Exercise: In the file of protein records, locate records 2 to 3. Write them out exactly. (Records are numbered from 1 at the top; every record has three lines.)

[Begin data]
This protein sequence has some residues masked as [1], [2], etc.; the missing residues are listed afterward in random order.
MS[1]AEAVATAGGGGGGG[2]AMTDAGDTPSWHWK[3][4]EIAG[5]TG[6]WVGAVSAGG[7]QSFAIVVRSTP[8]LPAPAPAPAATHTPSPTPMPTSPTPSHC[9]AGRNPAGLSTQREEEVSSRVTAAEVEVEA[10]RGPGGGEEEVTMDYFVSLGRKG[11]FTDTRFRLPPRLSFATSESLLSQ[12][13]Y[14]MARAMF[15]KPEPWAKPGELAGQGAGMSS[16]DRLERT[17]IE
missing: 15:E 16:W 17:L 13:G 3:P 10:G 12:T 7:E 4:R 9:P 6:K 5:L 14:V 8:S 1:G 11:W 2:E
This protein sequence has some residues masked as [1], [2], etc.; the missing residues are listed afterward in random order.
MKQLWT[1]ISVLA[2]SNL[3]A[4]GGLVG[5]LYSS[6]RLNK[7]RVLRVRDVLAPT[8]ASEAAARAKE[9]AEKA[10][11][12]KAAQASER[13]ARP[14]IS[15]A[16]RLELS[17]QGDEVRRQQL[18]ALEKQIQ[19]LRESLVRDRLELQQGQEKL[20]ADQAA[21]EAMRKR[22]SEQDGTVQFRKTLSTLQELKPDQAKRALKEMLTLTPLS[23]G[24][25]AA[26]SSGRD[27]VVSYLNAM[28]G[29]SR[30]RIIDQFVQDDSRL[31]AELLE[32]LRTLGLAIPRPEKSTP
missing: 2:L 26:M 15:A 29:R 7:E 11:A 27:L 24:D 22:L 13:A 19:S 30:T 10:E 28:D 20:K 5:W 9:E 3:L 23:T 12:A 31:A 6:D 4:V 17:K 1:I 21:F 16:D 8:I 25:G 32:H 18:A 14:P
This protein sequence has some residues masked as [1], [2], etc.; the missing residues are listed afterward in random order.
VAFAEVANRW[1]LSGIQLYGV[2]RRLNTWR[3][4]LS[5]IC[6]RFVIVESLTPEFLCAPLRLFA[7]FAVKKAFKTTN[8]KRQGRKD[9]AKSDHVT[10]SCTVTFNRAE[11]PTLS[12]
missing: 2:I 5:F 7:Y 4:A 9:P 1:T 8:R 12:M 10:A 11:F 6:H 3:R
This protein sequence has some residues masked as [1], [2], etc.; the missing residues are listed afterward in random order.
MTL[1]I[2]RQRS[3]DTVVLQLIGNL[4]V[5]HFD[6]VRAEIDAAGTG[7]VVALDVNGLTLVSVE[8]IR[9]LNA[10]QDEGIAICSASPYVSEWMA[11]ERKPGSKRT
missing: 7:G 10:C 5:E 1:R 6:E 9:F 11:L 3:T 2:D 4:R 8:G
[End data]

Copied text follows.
This protein sequence has some residues masked as [1], [2], etc.; the missing residues are listed afterward in random order.
MKQLWT[1]ISVLA[2]SNL[3]A[4]GGLVG[5]LYSS[6]RLNK[7]RVLRVRDVLAPT[8]ASEAAARAKE[9]AEKA[10][11][12]KAAQASER[13]ARP[14]IS[15]A[16]RLELS[17]QGDEVRRQQL[18]ALEKQIQ[19]LRESLVRDRLELQQGQEKL[20]ADQAA[21]EAMRKR[22]SEQDGTVQFRKTLSTLQELKPDQAKRALKEMLTLTPLS[23]G[24][25]AA[26]SSGRD[27]VVSYLNAM[28]G[29]SR[30]RIIDQFVQDDSRL[31]AELLE[32]LRTLGLAIPRPEKSTP
missing: 2:L 26:M 15:A 29:R 7:E 11:A 27:L 24:D 22:L 13:A 19:S 30:T 10:E 28:D 20:K 5:W 9:E 3:L 23:T 12:A 31:A 6:D 4:V 17:K 1:I 21:F 16:D 8:I 25:G 32:H 18:A 14:P
This protein sequence has some residues masked as [1], [2], etc.; the missing residues are listed afterward in random order.
VAFAEVANRW[1]LSGIQLYGV[2]RRLNTWR[3][4]LS[5]IC[6]RFVIVESLTPEFLCAPLRLFA[7]FAVKKAFKTTN[8]KRQGRKD[9]AKSDHVT[10]SCTVTFNRAE[11]PTLS[12]
missing: 2:I 5:F 7:Y 4:A 9:P 1:T 8:R 12:M 10:A 11:F 6:H 3:R